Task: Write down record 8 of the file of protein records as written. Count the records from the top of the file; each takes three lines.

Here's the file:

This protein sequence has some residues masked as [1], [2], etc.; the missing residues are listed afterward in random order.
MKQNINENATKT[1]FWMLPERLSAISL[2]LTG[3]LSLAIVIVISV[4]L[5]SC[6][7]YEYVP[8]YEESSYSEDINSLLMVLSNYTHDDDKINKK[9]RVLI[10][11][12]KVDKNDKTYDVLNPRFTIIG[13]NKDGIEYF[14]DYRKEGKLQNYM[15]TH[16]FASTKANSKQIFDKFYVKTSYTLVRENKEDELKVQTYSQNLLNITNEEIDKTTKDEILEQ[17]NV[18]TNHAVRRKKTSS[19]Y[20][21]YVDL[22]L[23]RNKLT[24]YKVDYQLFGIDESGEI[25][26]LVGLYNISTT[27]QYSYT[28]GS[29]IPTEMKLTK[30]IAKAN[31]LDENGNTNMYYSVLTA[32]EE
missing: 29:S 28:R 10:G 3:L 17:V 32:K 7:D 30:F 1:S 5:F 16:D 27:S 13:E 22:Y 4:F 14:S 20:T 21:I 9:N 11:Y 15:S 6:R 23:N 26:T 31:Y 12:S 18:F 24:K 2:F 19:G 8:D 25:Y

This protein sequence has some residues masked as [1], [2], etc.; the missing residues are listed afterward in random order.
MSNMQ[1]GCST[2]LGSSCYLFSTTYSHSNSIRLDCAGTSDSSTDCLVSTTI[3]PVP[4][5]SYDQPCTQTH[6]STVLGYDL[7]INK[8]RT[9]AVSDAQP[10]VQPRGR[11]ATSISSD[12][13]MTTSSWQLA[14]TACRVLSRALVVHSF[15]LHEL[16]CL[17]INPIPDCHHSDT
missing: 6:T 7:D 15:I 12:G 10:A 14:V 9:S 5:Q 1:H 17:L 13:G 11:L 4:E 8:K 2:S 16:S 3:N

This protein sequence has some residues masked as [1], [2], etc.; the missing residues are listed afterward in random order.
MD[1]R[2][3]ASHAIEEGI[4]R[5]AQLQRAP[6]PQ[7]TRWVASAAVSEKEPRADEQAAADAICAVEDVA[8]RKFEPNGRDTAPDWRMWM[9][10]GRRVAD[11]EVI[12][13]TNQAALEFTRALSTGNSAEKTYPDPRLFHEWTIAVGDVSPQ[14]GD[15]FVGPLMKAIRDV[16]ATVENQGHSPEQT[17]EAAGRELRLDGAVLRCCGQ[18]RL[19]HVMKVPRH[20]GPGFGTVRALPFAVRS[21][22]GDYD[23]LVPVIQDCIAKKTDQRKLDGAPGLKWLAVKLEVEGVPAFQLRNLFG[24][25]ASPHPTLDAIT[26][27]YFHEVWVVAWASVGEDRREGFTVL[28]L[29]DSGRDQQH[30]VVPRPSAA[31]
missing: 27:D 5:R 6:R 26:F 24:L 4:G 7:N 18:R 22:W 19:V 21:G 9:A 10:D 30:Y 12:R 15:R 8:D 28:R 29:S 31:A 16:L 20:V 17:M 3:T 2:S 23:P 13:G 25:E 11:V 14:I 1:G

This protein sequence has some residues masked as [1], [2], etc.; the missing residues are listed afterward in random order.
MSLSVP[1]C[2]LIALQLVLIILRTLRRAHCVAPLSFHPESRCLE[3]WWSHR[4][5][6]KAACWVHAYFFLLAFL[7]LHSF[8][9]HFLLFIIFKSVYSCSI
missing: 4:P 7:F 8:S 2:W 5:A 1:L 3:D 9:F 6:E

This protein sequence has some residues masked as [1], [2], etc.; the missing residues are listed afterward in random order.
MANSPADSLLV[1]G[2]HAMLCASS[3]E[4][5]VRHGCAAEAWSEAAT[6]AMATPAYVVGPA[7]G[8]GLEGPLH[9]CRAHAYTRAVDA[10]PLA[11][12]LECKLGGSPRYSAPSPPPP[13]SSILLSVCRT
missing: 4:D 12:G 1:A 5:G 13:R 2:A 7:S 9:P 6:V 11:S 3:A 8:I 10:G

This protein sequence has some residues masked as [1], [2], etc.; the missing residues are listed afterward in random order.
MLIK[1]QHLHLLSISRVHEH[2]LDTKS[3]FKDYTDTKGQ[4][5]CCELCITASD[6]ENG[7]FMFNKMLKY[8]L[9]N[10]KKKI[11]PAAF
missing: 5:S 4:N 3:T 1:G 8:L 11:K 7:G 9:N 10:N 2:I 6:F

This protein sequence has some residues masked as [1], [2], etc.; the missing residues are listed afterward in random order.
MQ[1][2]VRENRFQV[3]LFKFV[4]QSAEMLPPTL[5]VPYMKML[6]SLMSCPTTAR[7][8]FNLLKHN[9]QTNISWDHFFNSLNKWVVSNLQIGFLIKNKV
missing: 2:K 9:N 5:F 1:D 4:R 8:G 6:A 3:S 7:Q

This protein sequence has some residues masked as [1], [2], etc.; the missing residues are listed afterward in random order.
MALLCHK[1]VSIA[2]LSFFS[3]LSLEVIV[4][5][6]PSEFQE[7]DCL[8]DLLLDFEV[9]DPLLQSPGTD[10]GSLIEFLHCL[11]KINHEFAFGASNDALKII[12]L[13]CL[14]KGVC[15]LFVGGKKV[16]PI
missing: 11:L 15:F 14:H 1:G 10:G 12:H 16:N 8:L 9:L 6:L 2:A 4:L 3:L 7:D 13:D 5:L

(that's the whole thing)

This protein sequence has some residues masked as [1], [2], etc.; the missing residues are listed afterward in random order.
MALLCHK[1]VSIA[2]LSFFS[3]LSLEVIV[4][5][6]PSEFQE[7]DCL[8]DLLLDFEV[9]DPLLQSPGTD[10]GSLIEFLHCL[11]KINHEFAFGASNDALKII[12]L[13]CL[14]KGVC[15]LFVGGKKV[16]PI
missing: 11:L 15:F 14:H 1:G 10:G 12:H 16:N 8:L 9:L 6:L 2:A 4:L 3:L 7:D 13:D 5:L